Therefore, once the root canal is done, your dentist will fill the cavity with a strong dental filling, finally covering it with a dental crown.

This way, the repaired tooth is not only protected from further infection but coupled with a good dental regimen will also greatly reduce the chances of needing another root canal procedure.

The dental crown will also ensure that the filling inside stays intact for a few years.

A lady who has had cosmetic dental work

4. Cosmetic Improvements

Age, dietary habits, or even certain medical conditions, may cause teeth to start showing stains and discolouration.

These spots, ranging in colour from light yellow to a dark brown, can be identified by the fact that they just won’t go away

There is two discolouration stain types, extrinsic and intrinsic.

In extrinsic discolouration occurs when the outer layer of the tooth (enamel) shows signs of discolouration.

These stains are primarily the result of diet and habits. For instance, smokers can develop brown, and at times, even darker, stains on their teeth.

The same is true for people who consume a lot of coffee and sugary drinks.

Since these stains are on the outer layer, they are a relatively easy issue to tackle.

In contrast, intrinsic discolouration takes place on the inside of a tooth (dentine).

In terms of causes, this may be due to excessive fluoride exposure, especially true among younger children.

Alternatively, it can be a congenital disability caused by the use of tetracycline antibiotics by a pregnant mother.

Since it’s the dentine that is affected in this condition, the stains are of a more permanent nature.

In many cases, discolouration of the teeth is caused by the existence of both intrinsic as well as extrinsic discolouration, conditions that are more likely to develop as people age.

In this situation, it may not be possible to clean and restore the teeth back to their original state.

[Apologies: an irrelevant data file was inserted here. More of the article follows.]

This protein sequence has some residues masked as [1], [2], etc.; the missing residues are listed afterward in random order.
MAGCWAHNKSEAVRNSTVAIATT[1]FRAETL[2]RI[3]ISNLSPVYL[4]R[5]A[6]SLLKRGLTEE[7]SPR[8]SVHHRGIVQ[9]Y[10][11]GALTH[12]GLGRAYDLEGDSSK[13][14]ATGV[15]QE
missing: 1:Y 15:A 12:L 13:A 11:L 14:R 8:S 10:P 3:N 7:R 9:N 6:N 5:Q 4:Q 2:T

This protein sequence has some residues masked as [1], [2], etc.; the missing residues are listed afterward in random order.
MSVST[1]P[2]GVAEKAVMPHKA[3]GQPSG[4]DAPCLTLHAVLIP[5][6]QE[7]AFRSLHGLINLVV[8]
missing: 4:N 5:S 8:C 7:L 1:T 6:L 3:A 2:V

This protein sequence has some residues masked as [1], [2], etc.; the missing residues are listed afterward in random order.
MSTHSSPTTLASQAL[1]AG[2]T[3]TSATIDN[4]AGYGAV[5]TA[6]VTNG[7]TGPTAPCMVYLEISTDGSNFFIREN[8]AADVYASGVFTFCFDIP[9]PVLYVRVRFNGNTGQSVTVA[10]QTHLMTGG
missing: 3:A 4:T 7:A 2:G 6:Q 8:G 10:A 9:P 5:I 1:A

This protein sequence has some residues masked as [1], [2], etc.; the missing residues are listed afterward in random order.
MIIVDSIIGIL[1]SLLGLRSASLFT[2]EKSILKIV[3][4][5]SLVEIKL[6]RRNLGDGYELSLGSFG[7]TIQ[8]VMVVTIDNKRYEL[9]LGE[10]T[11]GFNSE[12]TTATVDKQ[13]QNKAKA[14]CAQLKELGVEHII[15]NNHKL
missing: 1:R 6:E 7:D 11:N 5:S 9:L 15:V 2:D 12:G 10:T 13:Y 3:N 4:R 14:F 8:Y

Having a crown fitted on top of the stained tooth is a great way to get your gleaming smile back.

What Happens if I Don’t Get a Dental Crown?

If your dentist has recommended a dental crown, you should seriously consider beginning your treatment as soon as possible.

Avoiding dental procedures can make your problem more severe over time.

Untreated damage to the teeth and gums can cause severe infections and abscesses to develop.

For instance, a chipped tooth with exposed dentine will make it easier for all the bacteria to accumulate and attack your tooth’s sensitive internal areas.

If your cavity isn’t tended to properly, the damage can worsen. This results in a need for more complex, and expensive procedures.

Even a treated cavity may lose its filling if a recommended dental crown is refused.


These 4 issues vary in nature and severity, but in most cases, a dental crown is the preferred solution because of its versatility, not only restoring damaged teeth, but also protecting them against further damage.

A solution to a variety of dental concerns, a crown is a dental treatment that can not only enhance the beauty of your teeth but also save you from a lot of money and pain in the future.

Therefore, if you are experiencing any of the symptoms above, consult your dentist.

Chances are a crown may be an option for you.

Dr Veronica Roller

By Dr Veronica Roller

Created at December 12, 2018, Updated at May 28, 2021